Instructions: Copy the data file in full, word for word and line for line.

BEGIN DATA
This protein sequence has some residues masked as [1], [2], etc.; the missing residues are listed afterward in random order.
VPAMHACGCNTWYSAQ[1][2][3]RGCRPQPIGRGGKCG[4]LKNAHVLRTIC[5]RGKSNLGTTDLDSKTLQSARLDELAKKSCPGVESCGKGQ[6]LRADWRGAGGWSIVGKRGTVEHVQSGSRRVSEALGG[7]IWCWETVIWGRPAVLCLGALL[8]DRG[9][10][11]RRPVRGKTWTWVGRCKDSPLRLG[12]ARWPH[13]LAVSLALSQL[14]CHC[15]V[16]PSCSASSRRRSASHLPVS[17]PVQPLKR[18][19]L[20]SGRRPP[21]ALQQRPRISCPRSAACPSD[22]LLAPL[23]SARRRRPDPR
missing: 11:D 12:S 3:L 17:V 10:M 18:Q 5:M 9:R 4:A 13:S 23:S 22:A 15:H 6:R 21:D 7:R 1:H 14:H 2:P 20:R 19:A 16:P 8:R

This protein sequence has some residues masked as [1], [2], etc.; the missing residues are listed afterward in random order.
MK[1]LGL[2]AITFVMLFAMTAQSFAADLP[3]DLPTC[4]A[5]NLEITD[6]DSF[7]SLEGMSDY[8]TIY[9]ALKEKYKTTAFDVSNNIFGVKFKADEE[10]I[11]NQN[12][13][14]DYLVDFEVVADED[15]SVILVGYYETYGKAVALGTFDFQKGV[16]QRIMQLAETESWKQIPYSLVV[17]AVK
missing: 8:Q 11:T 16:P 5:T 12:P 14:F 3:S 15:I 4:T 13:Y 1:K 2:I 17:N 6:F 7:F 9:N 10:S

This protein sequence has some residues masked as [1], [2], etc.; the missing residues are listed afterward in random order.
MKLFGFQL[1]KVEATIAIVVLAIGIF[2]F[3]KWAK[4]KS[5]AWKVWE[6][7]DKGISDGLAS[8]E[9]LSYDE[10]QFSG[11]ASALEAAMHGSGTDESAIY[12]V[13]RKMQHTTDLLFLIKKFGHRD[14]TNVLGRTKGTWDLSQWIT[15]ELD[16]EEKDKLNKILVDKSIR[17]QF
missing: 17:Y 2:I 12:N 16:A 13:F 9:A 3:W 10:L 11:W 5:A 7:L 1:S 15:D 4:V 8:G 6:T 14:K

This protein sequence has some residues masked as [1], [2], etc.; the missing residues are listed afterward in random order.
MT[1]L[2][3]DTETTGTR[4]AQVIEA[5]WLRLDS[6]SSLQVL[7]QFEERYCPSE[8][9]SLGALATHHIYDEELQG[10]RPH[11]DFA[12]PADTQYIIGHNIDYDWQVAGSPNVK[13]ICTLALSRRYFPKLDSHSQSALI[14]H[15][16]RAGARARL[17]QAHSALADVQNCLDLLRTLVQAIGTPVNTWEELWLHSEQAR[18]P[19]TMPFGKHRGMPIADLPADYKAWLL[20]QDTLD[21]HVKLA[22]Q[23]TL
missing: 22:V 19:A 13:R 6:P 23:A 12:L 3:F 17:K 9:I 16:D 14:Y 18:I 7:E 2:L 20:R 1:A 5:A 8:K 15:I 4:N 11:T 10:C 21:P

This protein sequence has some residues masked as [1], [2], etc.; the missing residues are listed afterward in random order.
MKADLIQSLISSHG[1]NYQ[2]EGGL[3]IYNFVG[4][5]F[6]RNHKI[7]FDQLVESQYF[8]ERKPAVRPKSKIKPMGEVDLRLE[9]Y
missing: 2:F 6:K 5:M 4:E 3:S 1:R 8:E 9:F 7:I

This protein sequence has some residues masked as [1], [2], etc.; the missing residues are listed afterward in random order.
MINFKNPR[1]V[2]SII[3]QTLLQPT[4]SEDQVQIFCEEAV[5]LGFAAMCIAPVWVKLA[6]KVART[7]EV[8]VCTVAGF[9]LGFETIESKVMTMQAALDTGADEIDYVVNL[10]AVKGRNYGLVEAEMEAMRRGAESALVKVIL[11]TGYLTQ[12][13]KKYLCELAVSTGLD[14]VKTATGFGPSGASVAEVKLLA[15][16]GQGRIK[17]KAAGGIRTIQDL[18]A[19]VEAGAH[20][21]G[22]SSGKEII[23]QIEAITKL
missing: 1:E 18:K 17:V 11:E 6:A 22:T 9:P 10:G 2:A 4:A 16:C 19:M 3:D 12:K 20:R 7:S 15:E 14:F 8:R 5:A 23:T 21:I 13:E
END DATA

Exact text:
This protein sequence has some residues masked as [1], [2], etc.; the missing residues are listed afterward in random order.
VPAMHACGCNTWYSAQ[1][2][3]RGCRPQPIGRGGKCG[4]LKNAHVLRTIC[5]RGKSNLGTTDLDSKTLQSARLDELAKKSCPGVESCGKGQ[6]LRADWRGAGGWSIVGKRGTVEHVQSGSRRVSEALGG[7]IWCWETVIWGRPAVLCLGALL[8]DRG[9][10][11]RRPVRGKTWTWVGRCKDSPLRLG[12]ARWPH[13]LAVSLALSQL[14]CHC[15]V[16]PSCSASSRRRSASHLPVS[17]PVQPLKR[18][19]L[20]SGRRPP[21]ALQQRPRISCPRSAACPSD[22]LLAPL[23]SARRRRPDPR
missing: 11:D 12:S 3:L 17:V 10:M 18:Q 5:M 9:R 4:A 13:S 23:S 22:A 15:H 6:R 21:D 7:R 1:H 14:H 2:P 20:R 19:A 16:P 8:R

This protein sequence has some residues masked as [1], [2], etc.; the missing residues are listed afterward in random order.
MK[1]LGL[2]AITFVMLFAMTAQSFAADLP[3]DLPTC[4]A[5]NLEITD[6]DSF[7]SLEGMSDY[8]TIY[9]ALKEKYKTTAFDVSNNIFGVKFKADEE[10]I[11]NQN[12][13][14]DYLVDFEVVADED[15]SVILVGYYETYGKAVALGTFDFQKGV[16]QRIMQLAETESWKQIPYSLVV[17]AVK
missing: 8:Q 11:T 16:P 5:T 12:P 14:F 3:S 15:I 4:T 13:Y 1:K 2:I 17:N 6:F 7:F 9:N 10:S

This protein sequence has some residues masked as [1], [2], etc.; the missing residues are listed afterward in random order.
MKLFGFQL[1]KVEATIAIVVLAIGIF[2]F[3]KWAK[4]KS[5]AWKVWE[6][7]DKGISDGLAS[8]E[9]LSYDE[10]QFSG[11]ASALEAAMHGSGTDESAIY[12]V[13]RKMQHTTDLLFLIKKFGHRD[14]TNVLGRTKGTWDLSQWIT[15]ELD[16]EEKDKLNKILVDKSIR[17]QF
missing: 17:Y 2:I 12:N 16:A 13:F 9:A 3:W 10:L 11:W 5:A 7:L 1:S 15:D 4:V 8:G 6:T 14:K

This protein sequence has some residues masked as [1], [2], etc.; the missing residues are listed afterward in random order.
MT[1]L[2][3]DTETTGTR[4]AQVIEA[5]WLRLDS[6]SSLQVL[7]QFEERYCPSE[8][9]SLGALATHHIYDEELQG[10]RPH[11]DFA[12]PADTQYIIGHNIDYDWQVAGSPNVK[13]ICTLALSRRYFPKLDSHSQSALI[14]H[15][16]RAGARARL[17]QAHSALADVQNCLDLLRTLVQAIGTPVNTWEELWLHSEQAR[18]P[19]TMPFGKHRGMPIADLPADYKAWLL[20]QDTLD[21]HVKLA[22]Q[23]TL
missing: 22:V 19:A 13:R 6:P 23:A 12:L 3:F 17:K 9:I 16:D 14:Y 18:I 7:E 2:L 20:R 1:A 5:A 8:K 15:I 4:N 11:T 10:C 21:P

This protein sequence has some residues masked as [1], [2], etc.; the missing residues are listed afterward in random order.
MKADLIQSLISSHG[1]NYQ[2]EGGL[3]IYNFVG[4][5]F[6]RNHKI[7]FDQLVESQYF[8]ERKPAVRPKSKIKPMGEVDLRLE[9]Y
missing: 2:F 6:K 5:M 4:E 3:S 1:R 8:E 9:F 7:I

This protein sequence has some residues masked as [1], [2], etc.; the missing residues are listed afterward in random order.
MINFKNPR[1]V[2]SII[3]QTLLQPT[4]SEDQVQIFCEEAV[5]LGFAAMCIAPVWVKLA[6]KVART[7]EV[8]VCTVAGF[9]LGFETIESKVMTMQAALDTGADEIDYVVNL[10]AVKGRNYGLVEAEMEAMRRGAESALVKVIL[11]TGYLTQ[12][13]KKYLCELAVSTGLD[14]VKTATGFGPSGASVAEVKLLA[15][16]GQGRIK[17]KAAGGIRTIQDL[18]A[19]VEAGAH[20][21]G[22]SSGKEII[23]QIEAITKL
missing: 1:E 18:K 17:V 11:E 6:A 22:T 9:P 10:G 2:A 4:A 16:C 19:M 3:D 12:K 20:R 7:S 15:E 14:F 8:R 5:A 23:T 21:I 13:E